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    "If you've been injured through no fault of your own you could be entitled to compensation. If you're unsure if you could claim, I recommend you call Accident Advice Helpline."

    Esther Rantzen

    Health and Safety News

    Scottish summit analyses health and safety strategy

    By Jonathan Brown on January 25, 2016

    Scottish summit analyses health and safety strategy

    Businesses in Scotland have had their say on the future strategy for Great Britain’s health and safety system.

    The Health and Safety Executive (HSE) is currently on the road gathering the views of leading industry figures and key influencers on the matter.

    Its visit to Glasgow this week will be followed by visits to 6 other cities over the next fortnight. London will be the last stop on February 2.

    New strategy

    The new strategy for workplace health and safety covers six themes. They are:

    • Promoting broader ownership of workplace health and safety
    • Highlighting and tackling the burden of work-related ill-health
    • Supporting small firms
    • Enabling productivity through proportionate risk management
    • Anticipating and tackling the challenges of new technology and ways of working
    • Sharing the benefits or Great Britain’s approach

    Britain’s record on work-related safety and health is one of the best in the world. But HSE says the challenge is to make it even better, so it is consulting a wide range of influencers including employers, workers, local and central government, unions and other regulators on their views.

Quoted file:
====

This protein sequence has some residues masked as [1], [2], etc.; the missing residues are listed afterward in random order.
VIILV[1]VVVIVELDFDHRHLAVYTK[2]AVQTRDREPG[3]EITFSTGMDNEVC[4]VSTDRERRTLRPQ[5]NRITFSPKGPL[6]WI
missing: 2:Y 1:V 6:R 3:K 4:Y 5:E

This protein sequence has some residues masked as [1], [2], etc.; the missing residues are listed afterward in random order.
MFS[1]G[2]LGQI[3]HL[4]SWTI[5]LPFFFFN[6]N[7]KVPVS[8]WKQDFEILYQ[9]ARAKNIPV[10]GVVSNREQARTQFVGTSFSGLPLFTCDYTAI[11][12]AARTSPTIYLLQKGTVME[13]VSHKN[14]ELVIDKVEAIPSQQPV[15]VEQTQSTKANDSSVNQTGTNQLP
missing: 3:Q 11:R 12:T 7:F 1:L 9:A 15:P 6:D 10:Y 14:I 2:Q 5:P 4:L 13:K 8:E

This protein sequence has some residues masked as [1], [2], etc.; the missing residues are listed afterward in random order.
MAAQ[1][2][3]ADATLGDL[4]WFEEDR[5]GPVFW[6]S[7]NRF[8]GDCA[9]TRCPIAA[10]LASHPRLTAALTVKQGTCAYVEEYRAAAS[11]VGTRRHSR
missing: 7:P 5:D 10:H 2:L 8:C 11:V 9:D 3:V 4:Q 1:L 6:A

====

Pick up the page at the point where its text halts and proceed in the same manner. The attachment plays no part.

It claims a strategy for all must be shaped by all, in order to help all nations and regions work well.

    The conversations will seek to address three overarching aspects the new strategy – collective ownership, health and boosting Britain’s businesses. HSE adds taking sensible steps to keep workers safe is good for people, good for productivity and good for growth.

    Accidents at work

    Despite Britain’s impressive safety record, accidents at work still happen. A total of 142 workers were involved in a fatal accident in 2014/15, while 611,000 suffered a non-fatal injury. A further 1.2 million had a work-related illness.

    Every year in Scotland there are an estimated 42,000 new incidences and rates of self-reported illness caused or made worse by a current or most recent job. In an attempt to address this, the Partnership on Health and Safety in Scotland has developed a new action plan to help strengthen the pattern of ownership and collective effort in continuing to improve health and safety across the country.

    Source: Health and Safety Executive

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    Date Published: January 25, 2016

    Author: Jonathan Brown

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